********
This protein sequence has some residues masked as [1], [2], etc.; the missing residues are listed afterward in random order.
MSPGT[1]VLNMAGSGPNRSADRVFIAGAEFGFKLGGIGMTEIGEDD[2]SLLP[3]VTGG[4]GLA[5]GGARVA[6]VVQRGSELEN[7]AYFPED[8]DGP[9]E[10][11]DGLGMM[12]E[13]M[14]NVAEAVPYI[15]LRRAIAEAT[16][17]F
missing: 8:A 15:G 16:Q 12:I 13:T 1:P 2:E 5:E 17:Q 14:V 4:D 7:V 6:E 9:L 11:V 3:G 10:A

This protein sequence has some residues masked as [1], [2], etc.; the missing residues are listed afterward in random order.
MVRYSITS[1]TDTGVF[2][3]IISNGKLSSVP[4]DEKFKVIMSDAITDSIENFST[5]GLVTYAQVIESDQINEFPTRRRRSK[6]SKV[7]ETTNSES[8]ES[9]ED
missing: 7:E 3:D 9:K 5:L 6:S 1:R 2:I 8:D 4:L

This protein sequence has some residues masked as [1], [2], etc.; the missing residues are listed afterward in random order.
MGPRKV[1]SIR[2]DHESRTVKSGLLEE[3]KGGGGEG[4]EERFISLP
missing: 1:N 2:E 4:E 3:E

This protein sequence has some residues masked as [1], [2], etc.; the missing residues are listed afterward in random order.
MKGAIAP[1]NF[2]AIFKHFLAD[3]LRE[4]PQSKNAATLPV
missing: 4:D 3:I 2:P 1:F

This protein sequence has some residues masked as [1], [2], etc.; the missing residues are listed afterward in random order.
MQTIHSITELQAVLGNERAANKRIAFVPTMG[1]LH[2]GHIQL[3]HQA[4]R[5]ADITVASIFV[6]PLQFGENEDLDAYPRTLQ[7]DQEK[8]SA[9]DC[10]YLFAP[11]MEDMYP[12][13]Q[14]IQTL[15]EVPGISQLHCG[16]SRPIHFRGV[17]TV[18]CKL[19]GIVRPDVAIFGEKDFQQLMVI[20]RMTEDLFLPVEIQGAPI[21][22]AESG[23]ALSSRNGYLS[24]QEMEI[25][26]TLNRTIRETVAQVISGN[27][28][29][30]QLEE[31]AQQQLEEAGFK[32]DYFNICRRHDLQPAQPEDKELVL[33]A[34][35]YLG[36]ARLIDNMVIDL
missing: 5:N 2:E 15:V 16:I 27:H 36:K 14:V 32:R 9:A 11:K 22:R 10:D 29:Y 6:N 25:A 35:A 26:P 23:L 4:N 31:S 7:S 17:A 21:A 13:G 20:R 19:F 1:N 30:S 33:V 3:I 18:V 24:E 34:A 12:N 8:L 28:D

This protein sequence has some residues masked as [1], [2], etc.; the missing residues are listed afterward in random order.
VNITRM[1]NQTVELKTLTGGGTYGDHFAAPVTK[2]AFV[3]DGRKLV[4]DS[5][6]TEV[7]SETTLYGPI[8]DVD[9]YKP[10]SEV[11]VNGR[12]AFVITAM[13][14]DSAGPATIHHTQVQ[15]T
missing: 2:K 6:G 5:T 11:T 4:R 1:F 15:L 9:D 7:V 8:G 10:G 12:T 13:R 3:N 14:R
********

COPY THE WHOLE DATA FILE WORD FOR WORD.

This protein sequence has some residues masked as [1], [2], etc.; the missing residues are listed afterward in random order.
MSPGT[1]VLNMAGSGPNRSADRVFIAGAEFGFKLGGIGMTEIGEDD[2]SLLP[3]VTGG[4]GLA[5]GGARVA[6]VVQRGSELEN[7]AYFPED[8]DGP[9]E[10][11]DGLGMM[12]E[13]M[14]NVAEAVPYI[15]LRRAIAEAT[16][17]F
missing: 8:A 15:G 16:Q 12:I 13:T 1:P 2:E 5:E 17:Q 14:V 4:D 7:V 6:E 9:L 11:V 3:G 10:A

This protein sequence has some residues masked as [1], [2], etc.; the missing residues are listed afterward in random order.
MVRYSITS[1]TDTGVF[2][3]IISNGKLSSVP[4]DEKFKVIMSDAITDSIENFST[5]GLVTYAQVIESDQINEFPTRRRRSK[6]SKV[7]ETTNSES[8]ES[9]ED
missing: 7:E 3:D 9:K 5:L 6:S 1:R 2:I 8:D 4:L

This protein sequence has some residues masked as [1], [2], etc.; the missing residues are listed afterward in random order.
MGPRKV[1]SIR[2]DHESRTVKSGLLEE[3]KGGGGEG[4]EERFISLP
missing: 1:N 2:E 4:E 3:E

This protein sequence has some residues masked as [1], [2], etc.; the missing residues are listed afterward in random order.
MKGAIAP[1]NF[2]AIFKHFLAD[3]LRE[4]PQSKNAATLPV
missing: 4:D 3:I 2:P 1:F

This protein sequence has some residues masked as [1], [2], etc.; the missing residues are listed afterward in random order.
MQTIHSITELQAVLGNERAANKRIAFVPTMG[1]LH[2]GHIQL[3]HQA[4]R[5]ADITVASIFV[6]PLQFGENEDLDAYPRTLQ[7]DQEK[8]SA[9]DC[10]YLFAP[11]MEDMYP[12][13]Q[14]IQTL[15]EVPGISQLHCG[16]SRPIHFRGV[17]TV[18]CKL[19]GIVRPDVAIFGEKDFQQLMVI[20]RMTEDLFLPVEIQGAPI[21][22]AESG[23]ALSSRNGYLS[24]QEMEI[25][26]TLNRTIRETVAQVISGN[27][28][29][30]QLEE[31]AQQQLEEAGFK[32]DYFNICRRHDLQPAQPEDKELVL[33]A[34][35]YLG[36]ARLIDNMVIDL
missing: 5:N 2:E 15:V 16:I 27:H 36:K 14:V 32:R 9:A 11:K 22:R 10:D 29:Y 6:N 25:A 35:A 26:P 23:L 4:N 31:S 7:S 17:A 21:A 13:G 20:R 19:F 1:N 30:S 33:V 3:I 18:V 24:E 34:A 12:N 8:L 28:D

This protein sequence has some residues masked as [1], [2], etc.; the missing residues are listed afterward in random order.
VNITRM[1]NQTVELKTLTGGGTYGDHFAAPVTK[2]AFV[3]DGRKLV[4]DS[5][6]TEV[7]SETTLYGPI[8]DVD[9]YKP[10]SEV[11]VNGR[12]AFVITAM[13][14]DSAGPATIHHTQVQ[15]T
missing: 2:K 6:G 5:T 11:T 4:R 1:F 15:L 9:D 7:V 8:G 10:G 12:T 13:R 3:N 14:R